Ahmet Elhan

1959 · Turkey

Artist biography

Ahmet Elhan is an established contemporary visual artist, who was born and brought up in Turkey, like other renowned artists such as Fikret Atay, Canan Tolon, Yüksel Özen, Caner Zeki Işıklı, and Eviner Inci. Ahmet Elhan was born in 1959.

Galleries and Exhibitions

Ahmet Elhan's work is on display at Zilberman Gallery | Berlin in Germany. Ahmet Elhan's work has most recently been exhibited at Zilberman Gallery | Istanbul in Turkey (13 May 2019 until 04 July 2019) with the exhibition I'm an Eye, A Mechanical Eye.

Further Biographical Context for Ahmet Elhan

Ahmet Elhan was born in 1959 and was primarily inspired creatively by the 1970s growing up. Conceptualism is often perceived as a reaction to Minimalism, and the leading art movement of the 1970s, challenging the boundaries of art with its revolutionary features. The movements that succeeded were all representative of a strong desire to evolve and consolidate the art world, in response to the tensions of the previous decade. Process art branched out from Conceptualism, featuring some of its most essential aspects, but going further in creating mysterious and experimental artistic journeys, while Land Art brought creation to the outsides, initiating early ideas of environmentalism. In Germany, Expressive figure painting was given a second chance for the first time since the decline of Abstract Expressionism almost twenty years ago, the genre reclaimed its distinction through the brushstrokes of Gerhard Richter, Anselm Kiefer and Georg Baselitz. The majority of the critically acclaimed artists from the 1960s, who had gained success and fame, kept their status in the 1970s. Andy Warhol was a key figure of those two decades, and in the 1970s started to experiment with film and magazine publishing, thus engaging in a cross-cultural activity that no other visual artist OF his standard had previously undertaken. By doing so, he secured his status as a celebrity. The critically engaged Mono-Ha movement, comprised of Japanese and Korean artists, flourished in Tokyo in the 1970s. Discarding conventional ideas of representation, the artists favoured an interpretation of the world through an engagement with materials and an examination of their properties. The artworks would often consist of encounters between natural and industrial materials such as stone, glass, cotton, sponge, wood, oil and water, mostly left intact.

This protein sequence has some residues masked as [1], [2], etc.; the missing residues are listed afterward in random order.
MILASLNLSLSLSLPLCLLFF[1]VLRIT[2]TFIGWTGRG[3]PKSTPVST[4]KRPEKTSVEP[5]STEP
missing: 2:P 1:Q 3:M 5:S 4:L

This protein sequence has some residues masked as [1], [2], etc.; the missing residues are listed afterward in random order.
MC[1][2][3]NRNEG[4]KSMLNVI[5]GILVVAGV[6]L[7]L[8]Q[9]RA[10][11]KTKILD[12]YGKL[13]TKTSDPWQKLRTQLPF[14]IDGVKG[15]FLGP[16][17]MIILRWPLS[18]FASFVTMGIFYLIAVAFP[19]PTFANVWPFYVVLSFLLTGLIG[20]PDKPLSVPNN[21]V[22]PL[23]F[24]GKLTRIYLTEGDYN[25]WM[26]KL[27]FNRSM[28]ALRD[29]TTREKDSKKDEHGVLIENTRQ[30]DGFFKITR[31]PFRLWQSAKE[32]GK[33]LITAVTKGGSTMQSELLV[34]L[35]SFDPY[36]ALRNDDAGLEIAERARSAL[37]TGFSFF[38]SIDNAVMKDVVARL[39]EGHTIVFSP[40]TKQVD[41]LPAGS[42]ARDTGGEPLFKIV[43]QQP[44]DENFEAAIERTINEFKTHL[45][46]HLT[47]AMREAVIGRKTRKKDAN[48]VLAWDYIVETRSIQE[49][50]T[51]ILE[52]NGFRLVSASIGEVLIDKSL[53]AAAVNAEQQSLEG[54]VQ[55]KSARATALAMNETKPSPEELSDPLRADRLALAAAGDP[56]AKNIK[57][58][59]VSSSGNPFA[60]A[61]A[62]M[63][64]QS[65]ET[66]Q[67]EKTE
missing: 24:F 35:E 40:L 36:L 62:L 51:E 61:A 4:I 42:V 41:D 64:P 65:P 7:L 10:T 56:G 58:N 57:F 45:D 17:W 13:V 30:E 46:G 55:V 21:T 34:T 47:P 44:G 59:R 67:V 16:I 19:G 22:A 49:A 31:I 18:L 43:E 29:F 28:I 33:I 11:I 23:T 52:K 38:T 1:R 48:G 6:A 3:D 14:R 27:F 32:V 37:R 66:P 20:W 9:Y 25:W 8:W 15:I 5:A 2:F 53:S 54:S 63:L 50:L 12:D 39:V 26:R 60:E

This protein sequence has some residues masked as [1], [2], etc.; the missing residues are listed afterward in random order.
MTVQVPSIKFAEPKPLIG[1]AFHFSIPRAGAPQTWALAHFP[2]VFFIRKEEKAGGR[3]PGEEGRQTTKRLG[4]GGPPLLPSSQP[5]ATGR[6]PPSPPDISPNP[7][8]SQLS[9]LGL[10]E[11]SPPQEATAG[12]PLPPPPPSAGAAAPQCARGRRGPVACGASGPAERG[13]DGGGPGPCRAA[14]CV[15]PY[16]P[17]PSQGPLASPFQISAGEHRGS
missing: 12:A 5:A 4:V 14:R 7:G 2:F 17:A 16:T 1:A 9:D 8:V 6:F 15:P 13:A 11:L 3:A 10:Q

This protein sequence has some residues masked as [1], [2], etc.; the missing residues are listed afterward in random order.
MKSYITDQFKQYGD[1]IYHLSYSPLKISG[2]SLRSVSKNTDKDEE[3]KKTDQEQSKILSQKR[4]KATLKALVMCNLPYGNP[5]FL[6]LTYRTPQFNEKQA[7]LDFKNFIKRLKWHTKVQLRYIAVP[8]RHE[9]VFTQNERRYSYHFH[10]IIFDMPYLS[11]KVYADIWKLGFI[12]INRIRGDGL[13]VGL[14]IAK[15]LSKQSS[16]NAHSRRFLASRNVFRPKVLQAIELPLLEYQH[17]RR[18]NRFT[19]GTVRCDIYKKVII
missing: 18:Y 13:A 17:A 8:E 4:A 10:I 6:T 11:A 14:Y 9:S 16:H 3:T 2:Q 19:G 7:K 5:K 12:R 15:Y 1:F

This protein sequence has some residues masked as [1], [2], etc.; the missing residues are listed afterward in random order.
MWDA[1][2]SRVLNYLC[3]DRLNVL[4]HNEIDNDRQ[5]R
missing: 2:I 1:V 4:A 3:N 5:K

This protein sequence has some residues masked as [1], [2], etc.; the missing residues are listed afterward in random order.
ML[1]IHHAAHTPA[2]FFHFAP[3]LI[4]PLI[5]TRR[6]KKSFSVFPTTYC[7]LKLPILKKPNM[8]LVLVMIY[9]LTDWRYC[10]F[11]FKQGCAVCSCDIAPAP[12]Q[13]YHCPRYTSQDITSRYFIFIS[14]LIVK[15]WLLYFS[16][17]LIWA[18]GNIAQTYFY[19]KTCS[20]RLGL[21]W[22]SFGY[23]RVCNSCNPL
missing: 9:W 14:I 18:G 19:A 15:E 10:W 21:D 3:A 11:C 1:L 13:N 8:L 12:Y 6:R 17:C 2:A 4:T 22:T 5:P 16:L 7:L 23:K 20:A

Ahmet Elhan

  • Exhibitions 3

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